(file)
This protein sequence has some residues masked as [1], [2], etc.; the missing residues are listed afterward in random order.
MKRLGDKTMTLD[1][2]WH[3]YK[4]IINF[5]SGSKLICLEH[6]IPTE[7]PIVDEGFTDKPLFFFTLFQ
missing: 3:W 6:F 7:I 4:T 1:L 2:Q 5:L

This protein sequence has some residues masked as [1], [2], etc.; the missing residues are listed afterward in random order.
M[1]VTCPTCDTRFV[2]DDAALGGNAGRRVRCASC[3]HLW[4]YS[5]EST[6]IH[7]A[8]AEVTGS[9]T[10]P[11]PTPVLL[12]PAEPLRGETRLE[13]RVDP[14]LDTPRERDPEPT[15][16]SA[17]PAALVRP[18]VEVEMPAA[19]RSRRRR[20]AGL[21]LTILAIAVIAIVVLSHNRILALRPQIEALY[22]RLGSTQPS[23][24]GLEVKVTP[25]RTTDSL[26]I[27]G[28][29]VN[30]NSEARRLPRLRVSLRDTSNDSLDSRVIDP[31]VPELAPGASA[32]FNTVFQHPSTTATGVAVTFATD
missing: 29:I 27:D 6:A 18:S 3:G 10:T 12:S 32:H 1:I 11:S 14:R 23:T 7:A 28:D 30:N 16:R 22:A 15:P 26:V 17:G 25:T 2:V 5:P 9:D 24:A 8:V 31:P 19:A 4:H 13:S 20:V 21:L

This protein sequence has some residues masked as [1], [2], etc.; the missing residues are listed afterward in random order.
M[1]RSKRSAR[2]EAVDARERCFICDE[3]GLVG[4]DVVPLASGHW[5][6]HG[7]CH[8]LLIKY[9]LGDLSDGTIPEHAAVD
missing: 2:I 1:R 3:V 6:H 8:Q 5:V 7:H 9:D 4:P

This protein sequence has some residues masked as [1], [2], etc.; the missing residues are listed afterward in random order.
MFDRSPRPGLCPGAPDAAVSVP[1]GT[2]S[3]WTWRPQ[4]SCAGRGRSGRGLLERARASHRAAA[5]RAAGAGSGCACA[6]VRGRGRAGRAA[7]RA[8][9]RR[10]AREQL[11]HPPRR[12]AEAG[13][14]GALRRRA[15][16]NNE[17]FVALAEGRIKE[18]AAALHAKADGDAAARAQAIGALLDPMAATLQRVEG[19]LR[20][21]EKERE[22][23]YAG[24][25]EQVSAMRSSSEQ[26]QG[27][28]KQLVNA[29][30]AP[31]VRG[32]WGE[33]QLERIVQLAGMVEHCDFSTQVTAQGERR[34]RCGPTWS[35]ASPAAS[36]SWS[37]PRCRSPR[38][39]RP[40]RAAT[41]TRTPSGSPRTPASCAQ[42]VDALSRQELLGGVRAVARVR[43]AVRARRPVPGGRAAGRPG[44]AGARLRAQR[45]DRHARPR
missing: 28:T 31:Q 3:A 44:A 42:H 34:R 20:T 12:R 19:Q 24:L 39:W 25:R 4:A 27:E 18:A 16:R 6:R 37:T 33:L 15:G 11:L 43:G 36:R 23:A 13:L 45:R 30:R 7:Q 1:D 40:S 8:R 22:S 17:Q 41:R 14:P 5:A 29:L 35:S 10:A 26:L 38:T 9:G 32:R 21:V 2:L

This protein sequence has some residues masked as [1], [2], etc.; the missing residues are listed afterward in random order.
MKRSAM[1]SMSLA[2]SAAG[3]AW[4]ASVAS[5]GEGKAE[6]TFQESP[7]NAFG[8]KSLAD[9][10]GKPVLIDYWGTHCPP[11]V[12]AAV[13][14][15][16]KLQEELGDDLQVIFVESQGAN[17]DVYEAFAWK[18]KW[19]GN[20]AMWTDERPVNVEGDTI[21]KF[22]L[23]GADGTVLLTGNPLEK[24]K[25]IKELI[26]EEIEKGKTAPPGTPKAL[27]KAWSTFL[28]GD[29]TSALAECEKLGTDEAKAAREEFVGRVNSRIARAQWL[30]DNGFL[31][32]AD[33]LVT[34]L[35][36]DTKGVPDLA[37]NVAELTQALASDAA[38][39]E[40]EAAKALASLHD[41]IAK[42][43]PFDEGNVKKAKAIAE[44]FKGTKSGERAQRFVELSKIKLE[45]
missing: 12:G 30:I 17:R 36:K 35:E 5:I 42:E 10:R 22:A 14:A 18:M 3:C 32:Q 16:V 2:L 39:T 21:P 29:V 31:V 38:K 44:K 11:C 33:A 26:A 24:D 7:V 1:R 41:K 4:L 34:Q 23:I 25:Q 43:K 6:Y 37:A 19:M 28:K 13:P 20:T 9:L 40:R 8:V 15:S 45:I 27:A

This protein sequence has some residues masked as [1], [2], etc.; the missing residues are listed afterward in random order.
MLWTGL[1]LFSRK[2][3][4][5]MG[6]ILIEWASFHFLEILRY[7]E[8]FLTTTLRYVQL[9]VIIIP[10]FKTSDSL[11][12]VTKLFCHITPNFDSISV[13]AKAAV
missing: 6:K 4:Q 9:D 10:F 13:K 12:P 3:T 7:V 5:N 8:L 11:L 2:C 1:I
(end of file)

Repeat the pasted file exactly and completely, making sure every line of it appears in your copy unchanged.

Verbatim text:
This protein sequence has some residues masked as [1], [2], etc.; the missing residues are listed afterward in random order.
MKRLGDKTMTLD[1][2]WH[3]YK[4]IINF[5]SGSKLICLEH[6]IPTE[7]PIVDEGFTDKPLFFFTLFQ
missing: 3:W 6:F 7:I 4:T 1:L 2:Q 5:L

This protein sequence has some residues masked as [1], [2], etc.; the missing residues are listed afterward in random order.
M[1]VTCPTCDTRFV[2]DDAALGGNAGRRVRCASC[3]HLW[4]YS[5]EST[6]IH[7]A[8]AEVTGS[9]T[10]P[11]PTPVLL[12]PAEPLRGETRLE[13]RVDP[14]LDTPRERDPEPT[15][16]SA[17]PAALVRP[18]VEVEMPAA[19]RSRRRR[20]AGL[21]LTILAIAVIAIVVLSHNRILALRPQIEALY[22]RLGSTQPS[23][24]GLEVKVTP[25]RTTDSL[26]I[27]G[28][29]VN[30]NSEARRLPRLRVSLRDTSNDSLDSRVIDP[31]VPELAPGASA[32]FNTVFQHPSTTATGVAVTFATD
missing: 29:I 27:D 6:A 18:S 3:G 10:T 12:S 32:H 1:I 11:S 14:R 23:T 7:A 28:D 30:N 16:R 22:A 15:P 26:V 17:G 25:T 2:V 5:P 9:D 24:A 8:V 31:P 19:A 4:H 13:S 20:V 21:L

This protein sequence has some residues masked as [1], [2], etc.; the missing residues are listed afterward in random order.
M[1]RSKRSAR[2]EAVDARERCFICDE[3]GLVG[4]DVVPLASGHW[5][6]HG[7]CH[8]LLIKY[9]LGDLSDGTIPEHAAVD
missing: 2:I 1:R 3:V 6:H 8:Q 5:V 7:H 9:D 4:P

This protein sequence has some residues masked as [1], [2], etc.; the missing residues are listed afterward in random order.
MFDRSPRPGLCPGAPDAAVSVP[1]GT[2]S[3]WTWRPQ[4]SCAGRGRSGRGLLERARASHRAAA[5]RAAGAGSGCACA[6]VRGRGRAGRAA[7]RA[8][9]RR[10]AREQL[11]HPPRR[12]AEAG[13][14]GALRRRA[15][16]NNE[17]FVALAEGRIKE[18]AAALHAKADGDAAARAQAIGALLDPMAATLQRVEG[19]LR[20][21]EKERE[22][23]YAG[24][25]EQVSAMRSSSEQ[26]QG[27][28]KQLVNA[29][30]AP[31]VRG[32]WGE[33]QLERIVQLAGMVEHCDFSTQVTAQGERR[34]RCGPTWS[35]ASPAAS[36]SWS[37]PRCRSPR[38][39]RP[40]RAAT[41]TRTPSGSPRTPASCAQ[42]VDALSRQELLGGVRAVARVR[43]AVRARRPVPGGRAAGRPG[44]AGARLRAQR[45]DRHARPR
missing: 28:T 31:Q 3:A 44:A 42:H 34:R 20:T 12:R 19:Q 24:L 39:W 25:R 4:A 27:E 18:A 16:R 6:R 37:T 33:L 15:G 11:L 43:G 36:R 23:A 13:L 45:R 30:R 7:Q 1:D 40:S 8:R 22:S 17:Q 41:R 14:P 5:A 29:L 35:S 10:A 26:L 38:T 9:G 32:R 21:V 2:L

This protein sequence has some residues masked as [1], [2], etc.; the missing residues are listed afterward in random order.
MKRSAM[1]SMSLA[2]SAAG[3]AW[4]ASVAS[5]GEGKAE[6]TFQESP[7]NAFG[8]KSLAD[9][10]GKPVLIDYWGTHCPP[11]V[12]AAV[13][14][15][16]KLQEELGDDLQVIFVESQGAN[17]DVYEAFAWK[18]KW[19]GN[20]AMWTDERPVNVEGDTI[21]KF[22]L[23]GADGTVLLTGNPLEK[24]K[25]IKELI[26]EEIEKGKTAPPGTPKAL[27]KAWSTFL[28]GD[29]TSALAECEKLGTDEAKAAREEFVGRVNSRIARAQWL[30]DNGFL[31][32]AD[33]LVT[34]L[35][36]DTKGVPDLA[37]NVAELTQALASDAA[38][39]E[40]EAAKALASLHD[41]IAK[42][43]PFDEGNVKKAKAIAE[44]FKGTKSGERAQRFVELSKIKLE[45]
missing: 12:G 30:I 17:R 36:K 35:E 5:I 42:E 10:R 22:A 14:A 18:M 3:C 32:Q 16:V 2:L 39:T 21:P 29:V 31:V 38:K 44:K 11:C 33:A 26:A 24:D 7:V 1:R 41:K 4:L 34:Q 23:I 25:Q 43:K 6:Y 37:A 19:M 28:K 13:P 20:T 9:L 40:R 8:V 15:S 45:I 27:A

This protein sequence has some residues masked as [1], [2], etc.; the missing residues are listed afterward in random order.
MLWTGL[1]LFSRK[2][3][4][5]MG[6]ILIEWASFHFLEILRY[7]E[8]FLTTTLRYVQL[9]VIIIP[10]FKTSDSL[11][12]VTKLFCHITPNFDSISV[13]AKAAV
missing: 6:K 4:Q 9:D 10:F 13:K 12:P 3:T 7:V 5:N 8:L 11:L 2:C 1:I